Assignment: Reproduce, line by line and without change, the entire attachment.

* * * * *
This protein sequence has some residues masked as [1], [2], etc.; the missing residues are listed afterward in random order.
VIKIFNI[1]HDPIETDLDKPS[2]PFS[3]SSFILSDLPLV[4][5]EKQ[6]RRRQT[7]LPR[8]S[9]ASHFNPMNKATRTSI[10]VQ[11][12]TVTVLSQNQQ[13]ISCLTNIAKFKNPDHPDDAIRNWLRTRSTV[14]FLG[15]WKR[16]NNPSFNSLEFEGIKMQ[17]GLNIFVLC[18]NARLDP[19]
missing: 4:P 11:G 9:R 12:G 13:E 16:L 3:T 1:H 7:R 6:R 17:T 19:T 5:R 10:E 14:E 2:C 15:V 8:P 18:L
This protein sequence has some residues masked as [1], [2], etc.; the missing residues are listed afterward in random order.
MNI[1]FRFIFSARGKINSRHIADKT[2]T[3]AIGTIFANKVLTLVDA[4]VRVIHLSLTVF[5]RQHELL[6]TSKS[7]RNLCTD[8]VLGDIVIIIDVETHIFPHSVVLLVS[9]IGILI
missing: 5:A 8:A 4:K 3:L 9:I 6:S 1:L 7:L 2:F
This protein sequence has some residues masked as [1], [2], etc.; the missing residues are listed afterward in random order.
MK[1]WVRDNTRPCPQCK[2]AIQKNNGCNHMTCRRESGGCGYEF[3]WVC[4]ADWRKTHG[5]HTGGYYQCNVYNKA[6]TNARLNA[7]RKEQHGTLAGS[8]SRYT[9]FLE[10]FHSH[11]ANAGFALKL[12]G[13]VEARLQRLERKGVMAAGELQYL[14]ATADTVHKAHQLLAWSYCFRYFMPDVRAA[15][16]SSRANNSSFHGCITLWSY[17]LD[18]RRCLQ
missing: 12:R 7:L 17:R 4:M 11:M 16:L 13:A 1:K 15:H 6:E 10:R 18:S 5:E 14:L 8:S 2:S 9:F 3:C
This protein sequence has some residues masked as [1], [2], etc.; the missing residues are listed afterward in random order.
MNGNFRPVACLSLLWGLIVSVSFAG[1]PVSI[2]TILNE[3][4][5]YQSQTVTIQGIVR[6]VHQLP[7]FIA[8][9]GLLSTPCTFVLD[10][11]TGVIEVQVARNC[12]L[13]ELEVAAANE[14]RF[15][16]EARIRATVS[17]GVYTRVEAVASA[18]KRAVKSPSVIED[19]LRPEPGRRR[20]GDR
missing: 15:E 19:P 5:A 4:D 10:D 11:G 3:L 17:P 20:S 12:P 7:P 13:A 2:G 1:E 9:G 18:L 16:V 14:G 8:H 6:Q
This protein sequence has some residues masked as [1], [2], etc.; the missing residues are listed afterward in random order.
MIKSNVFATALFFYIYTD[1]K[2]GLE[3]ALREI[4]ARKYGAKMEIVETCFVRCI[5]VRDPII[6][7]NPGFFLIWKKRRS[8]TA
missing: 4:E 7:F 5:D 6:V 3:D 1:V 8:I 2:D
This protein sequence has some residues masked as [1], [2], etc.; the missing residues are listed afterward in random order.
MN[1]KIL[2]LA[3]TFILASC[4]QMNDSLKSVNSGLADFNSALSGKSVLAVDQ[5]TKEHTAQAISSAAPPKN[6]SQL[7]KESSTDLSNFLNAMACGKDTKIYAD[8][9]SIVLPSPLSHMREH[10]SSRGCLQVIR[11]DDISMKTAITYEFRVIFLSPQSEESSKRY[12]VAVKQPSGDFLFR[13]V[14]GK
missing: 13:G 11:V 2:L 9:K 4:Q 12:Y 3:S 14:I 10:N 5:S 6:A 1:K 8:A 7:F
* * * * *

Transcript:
This protein sequence has some residues masked as [1], [2], etc.; the missing residues are listed afterward in random order.
VIKIFNI[1]HDPIETDLDKPS[2]PFS[3]SSFILSDLPLV[4][5]EKQ[6]RRRQT[7]LPR[8]S[9]ASHFNPMNKATRTSI[10]VQ[11][12]TVTVLSQNQQ[13]ISCLTNIAKFKNPDHPDDAIRNWLRTRSTV[14]FLG[15]WKR[16]NNPSFNSLEFEGIKMQ[17]GLNIFVLC[18]NARLDP[19]
missing: 4:P 11:G 9:R 12:G 13:E 16:L 3:T 1:H 7:R 6:R 17:T 19:T 5:R 10:E 14:E 2:C 15:V 8:P 18:L
This protein sequence has some residues masked as [1], [2], etc.; the missing residues are listed afterward in random order.
MNI[1]FRFIFSARGKINSRHIADKT[2]T[3]AIGTIFANKVLTLVDA[4]VRVIHLSLTVF[5]RQHELL[6]TSKS[7]RNLCTD[8]VLGDIVIIIDVETHIFPHSVVLLVS[9]IGILI
missing: 5:A 8:A 4:K 3:L 9:I 6:S 1:L 7:L 2:F
This protein sequence has some residues masked as [1], [2], etc.; the missing residues are listed afterward in random order.
MK[1]WVRDNTRPCPQCK[2]AIQKNNGCNHMTCRRESGGCGYEF[3]WVC[4]ADWRKTHG[5]HTGGYYQCNVYNKA[6]TNARLNA[7]RKEQHGTLAGS[8]SRYT[9]FLE[10]FHSH[11]ANAGFALKL[12]G[13]VEARLQRLERKGVMAAGELQYL[14]ATADTVHKAHQLLAWSYCFRYFMPDVRAA[15][16]SSRANNSSFHGCITLWSY[17]LD[18]RRCLQ
missing: 12:R 7:L 17:R 4:M 11:M 16:L 13:A 1:K 15:H 6:E 10:R 18:S 5:E 14:L 8:S 2:S 9:F 3:C
This protein sequence has some residues masked as [1], [2], etc.; the missing residues are listed afterward in random order.
MNGNFRPVACLSLLWGLIVSVSFAG[1]PVSI[2]TILNE[3][4][5]YQSQTVTIQGIVR[6]VHQLP[7]FIA[8][9]GLLSTPCTFVLD[10][11]TGVIEVQVARNC[12]L[13]ELEVAAANE[14]RF[15][16]EARIRATVS[17]GVYTRVEAVASA[18]KRAVKSPSVIED[19]LRPEPGRRR[20]GDR
missing: 15:E 19:P 5:A 4:D 10:D 11:G 3:L 17:P 20:S 12:P 7:P 13:A 2:G 1:E 9:G 18:L 16:V 14:G 8:H 6:Q
This protein sequence has some residues masked as [1], [2], etc.; the missing residues are listed afterward in random order.
MIKSNVFATALFFYIYTD[1]K[2]GLE[3]ALREI[4]ARKYGAKMEIVETCFVRCI[5]VRDPII[6][7]NPGFFLIWKKRRS[8]TA
missing: 4:E 7:F 5:D 6:V 3:D 1:V 8:I 2:D
This protein sequence has some residues masked as [1], [2], etc.; the missing residues are listed afterward in random order.
MN[1]KIL[2]LA[3]TFILASC[4]QMNDSLKSVNSGLADFNSALSGKSVLAVDQ[5]TKEHTAQAISSAAPPKN[6]SQL[7]KESSTDLSNFLNAMACGKDTKIYAD[8][9]SIVLPSPLSHMREH[10]SSRGCLQVIR[11]DDISMKTAITYEFRVIFLSPQSEESSKRY[12]VAVKQPSGDFLFR[13]V[14]GK
missing: 13:G 11:V 2:L 9:K 4:Q 12:Y 3:S 14:I 10:N 5:S 6:A 1:K 8:A 7:F